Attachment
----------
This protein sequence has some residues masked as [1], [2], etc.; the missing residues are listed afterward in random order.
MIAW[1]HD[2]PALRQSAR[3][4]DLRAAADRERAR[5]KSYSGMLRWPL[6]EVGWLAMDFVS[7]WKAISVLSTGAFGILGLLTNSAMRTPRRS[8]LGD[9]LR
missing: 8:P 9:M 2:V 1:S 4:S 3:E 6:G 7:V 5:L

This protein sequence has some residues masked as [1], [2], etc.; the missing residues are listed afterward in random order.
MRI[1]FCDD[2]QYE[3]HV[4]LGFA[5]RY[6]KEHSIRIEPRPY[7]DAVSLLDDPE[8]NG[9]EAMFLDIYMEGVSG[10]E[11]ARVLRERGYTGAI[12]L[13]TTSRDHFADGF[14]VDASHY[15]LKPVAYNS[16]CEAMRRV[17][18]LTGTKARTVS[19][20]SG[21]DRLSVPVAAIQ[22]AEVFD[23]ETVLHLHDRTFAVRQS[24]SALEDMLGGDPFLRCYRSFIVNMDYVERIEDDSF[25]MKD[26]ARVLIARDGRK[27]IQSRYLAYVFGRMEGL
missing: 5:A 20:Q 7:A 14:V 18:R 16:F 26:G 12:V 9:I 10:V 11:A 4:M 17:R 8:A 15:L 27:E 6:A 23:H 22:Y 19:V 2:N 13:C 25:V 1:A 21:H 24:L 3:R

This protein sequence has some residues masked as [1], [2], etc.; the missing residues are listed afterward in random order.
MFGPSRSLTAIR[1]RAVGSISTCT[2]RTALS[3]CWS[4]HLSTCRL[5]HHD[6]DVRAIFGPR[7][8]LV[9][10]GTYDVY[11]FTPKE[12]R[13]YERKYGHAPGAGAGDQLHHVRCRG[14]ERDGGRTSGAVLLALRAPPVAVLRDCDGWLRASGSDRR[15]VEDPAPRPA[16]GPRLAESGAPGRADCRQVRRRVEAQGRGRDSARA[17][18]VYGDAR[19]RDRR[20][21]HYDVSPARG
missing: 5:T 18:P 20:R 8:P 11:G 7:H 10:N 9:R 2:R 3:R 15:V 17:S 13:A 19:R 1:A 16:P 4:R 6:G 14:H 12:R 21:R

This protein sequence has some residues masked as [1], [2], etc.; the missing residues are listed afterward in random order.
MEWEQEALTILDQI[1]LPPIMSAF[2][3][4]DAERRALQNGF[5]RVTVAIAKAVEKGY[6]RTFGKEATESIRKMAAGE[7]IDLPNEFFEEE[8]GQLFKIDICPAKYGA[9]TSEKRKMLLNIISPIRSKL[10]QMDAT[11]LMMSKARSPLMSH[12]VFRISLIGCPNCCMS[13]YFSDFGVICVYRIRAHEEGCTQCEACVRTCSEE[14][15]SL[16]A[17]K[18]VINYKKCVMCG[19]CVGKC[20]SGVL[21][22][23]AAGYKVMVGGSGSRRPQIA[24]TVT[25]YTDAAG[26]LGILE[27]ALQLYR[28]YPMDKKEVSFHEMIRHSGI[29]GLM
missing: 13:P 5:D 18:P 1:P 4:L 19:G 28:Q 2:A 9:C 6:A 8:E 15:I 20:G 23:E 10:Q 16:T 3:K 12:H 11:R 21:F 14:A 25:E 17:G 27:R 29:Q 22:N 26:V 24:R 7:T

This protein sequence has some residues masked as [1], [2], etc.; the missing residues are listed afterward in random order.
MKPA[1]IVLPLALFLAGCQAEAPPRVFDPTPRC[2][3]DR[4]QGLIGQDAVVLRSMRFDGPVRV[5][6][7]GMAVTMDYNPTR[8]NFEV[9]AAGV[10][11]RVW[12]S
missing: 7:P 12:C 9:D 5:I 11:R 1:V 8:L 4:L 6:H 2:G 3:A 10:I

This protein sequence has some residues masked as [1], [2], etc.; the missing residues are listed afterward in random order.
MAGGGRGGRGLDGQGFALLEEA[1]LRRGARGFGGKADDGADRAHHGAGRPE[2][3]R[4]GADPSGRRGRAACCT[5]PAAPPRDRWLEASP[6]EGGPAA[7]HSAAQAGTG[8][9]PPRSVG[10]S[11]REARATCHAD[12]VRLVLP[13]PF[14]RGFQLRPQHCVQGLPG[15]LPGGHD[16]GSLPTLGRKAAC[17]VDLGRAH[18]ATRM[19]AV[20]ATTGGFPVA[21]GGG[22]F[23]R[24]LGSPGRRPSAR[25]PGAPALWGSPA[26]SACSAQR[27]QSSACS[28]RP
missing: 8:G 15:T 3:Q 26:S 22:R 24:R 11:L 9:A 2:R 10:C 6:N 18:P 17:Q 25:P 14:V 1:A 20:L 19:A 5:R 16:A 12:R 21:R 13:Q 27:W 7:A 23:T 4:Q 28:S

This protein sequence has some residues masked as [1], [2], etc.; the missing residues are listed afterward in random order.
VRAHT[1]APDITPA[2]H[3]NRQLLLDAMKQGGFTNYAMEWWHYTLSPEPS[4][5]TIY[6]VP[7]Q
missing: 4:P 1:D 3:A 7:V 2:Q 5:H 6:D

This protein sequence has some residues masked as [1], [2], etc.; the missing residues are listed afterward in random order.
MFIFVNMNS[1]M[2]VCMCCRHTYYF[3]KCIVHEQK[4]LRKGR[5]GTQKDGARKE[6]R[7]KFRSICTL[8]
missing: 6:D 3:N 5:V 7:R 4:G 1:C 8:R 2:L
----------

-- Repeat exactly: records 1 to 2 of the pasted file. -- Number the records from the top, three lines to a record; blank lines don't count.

This protein sequence has some residues masked as [1], [2], etc.; the missing residues are listed afterward in random order.
MIAW[1]HD[2]PALRQSAR[3][4]DLRAAADRERAR[5]KSYSGMLRWPL[6]EVGWLAMDFVS[7]WKAISVLSTGAFGILGLLTNSAMRTPRRS[8]LGD[9]LR
missing: 8:P 9:M 2:V 1:S 4:S 3:E 6:G 7:V 5:L

This protein sequence has some residues masked as [1], [2], etc.; the missing residues are listed afterward in random order.
MRI[1]FCDD[2]QYE[3]HV[4]LGFA[5]RY[6]KEHSIRIEPRPY[7]DAVSLLDDPE[8]NG[9]EAMFLDIYMEGVSG[10]E[11]ARVLRERGYTGAI[12]L[13]TTSRDHFADGF[14]VDASHY[15]LKPVAYNS[16]CEAMRRV[17][18]LTGTKARTVS[19][20]SG[21]DRLSVPVAAIQ[22]AEVFD[23]ETVLHLHDRTFAVRQS[24]SALEDMLGGDPFLRCYRSFIVNMDYVERIEDDSF[25]MKD[26]ARVLIARDGRK[27]IQSRYLAYVFGRMEGL
missing: 5:A 20:Q 7:A 14:V 18:R 16:F 26:G 12:V 9:I 10:V 11:A 4:M 17:R 8:A 15:L 27:E 6:A 23:H 22:Y 19:V 2:N 13:C 25:V 1:A 21:H 24:L 3:R